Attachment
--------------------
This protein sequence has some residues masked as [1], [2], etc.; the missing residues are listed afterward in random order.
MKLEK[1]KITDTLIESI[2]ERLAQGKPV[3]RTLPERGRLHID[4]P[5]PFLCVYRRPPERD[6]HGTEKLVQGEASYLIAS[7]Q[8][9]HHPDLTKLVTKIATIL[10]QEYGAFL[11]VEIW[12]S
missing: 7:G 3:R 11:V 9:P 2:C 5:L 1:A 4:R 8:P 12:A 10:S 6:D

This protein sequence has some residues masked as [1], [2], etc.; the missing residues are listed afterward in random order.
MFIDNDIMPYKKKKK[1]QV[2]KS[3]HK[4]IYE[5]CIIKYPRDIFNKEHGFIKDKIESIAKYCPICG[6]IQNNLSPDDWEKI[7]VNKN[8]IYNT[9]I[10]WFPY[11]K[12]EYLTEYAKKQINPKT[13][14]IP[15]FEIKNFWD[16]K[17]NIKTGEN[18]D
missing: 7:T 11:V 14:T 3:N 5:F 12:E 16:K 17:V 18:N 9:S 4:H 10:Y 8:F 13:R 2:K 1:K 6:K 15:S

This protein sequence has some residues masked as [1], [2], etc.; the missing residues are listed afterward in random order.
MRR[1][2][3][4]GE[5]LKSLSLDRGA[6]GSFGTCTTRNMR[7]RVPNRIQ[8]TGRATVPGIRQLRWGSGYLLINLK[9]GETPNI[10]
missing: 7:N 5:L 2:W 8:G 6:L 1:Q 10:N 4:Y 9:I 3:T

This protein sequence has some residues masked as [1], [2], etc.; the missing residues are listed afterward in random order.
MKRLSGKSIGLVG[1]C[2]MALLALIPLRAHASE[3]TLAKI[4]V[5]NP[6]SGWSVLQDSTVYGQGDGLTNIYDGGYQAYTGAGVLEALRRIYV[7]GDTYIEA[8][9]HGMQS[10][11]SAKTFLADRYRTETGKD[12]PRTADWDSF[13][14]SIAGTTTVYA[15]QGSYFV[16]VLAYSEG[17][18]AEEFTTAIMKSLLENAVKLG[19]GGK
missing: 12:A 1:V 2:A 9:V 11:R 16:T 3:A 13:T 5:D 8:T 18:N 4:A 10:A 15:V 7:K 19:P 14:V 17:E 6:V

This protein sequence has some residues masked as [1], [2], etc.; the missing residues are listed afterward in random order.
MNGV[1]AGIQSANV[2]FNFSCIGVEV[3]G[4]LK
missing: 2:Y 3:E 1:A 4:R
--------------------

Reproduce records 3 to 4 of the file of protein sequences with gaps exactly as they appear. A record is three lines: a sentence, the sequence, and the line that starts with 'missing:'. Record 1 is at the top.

This protein sequence has some residues masked as [1], [2], etc.; the missing residues are listed afterward in random order.
MRR[1][2][3][4]GE[5]LKSLSLDRGA[6]GSFGTCTTRNMR[7]RVPNRIQ[8]TGRATVPGIRQLRWGSGYLLINLK[9]GETPNI[10]
missing: 7:N 5:L 2:W 8:G 6:L 1:Q 10:N 4:Y 9:I 3:T

This protein sequence has some residues masked as [1], [2], etc.; the missing residues are listed afterward in random order.
MKRLSGKSIGLVG[1]C[2]MALLALIPLRAHASE[3]TLAKI[4]V[5]NP[6]SGWSVLQDSTVYGQGDGLTNIYDGGYQAYTGAGVLEALRRIYV[7]GDTYIEA[8][9]HGMQS[10][11]SAKTFLADRYRTETGKD[12]PRTADWDSF[13][14]SIAGTTTVYA[15]QGSYFV[16]VLAYSEG[17][18]AEEFTTAIMKSLLENAVKLG[19]GGK
missing: 12:A 1:V 2:A 9:V 11:R 16:T 3:A 13:T 5:D 8:T 18:N 4:A 10:A 15:V 7:K 19:P 14:V 17:E 6:V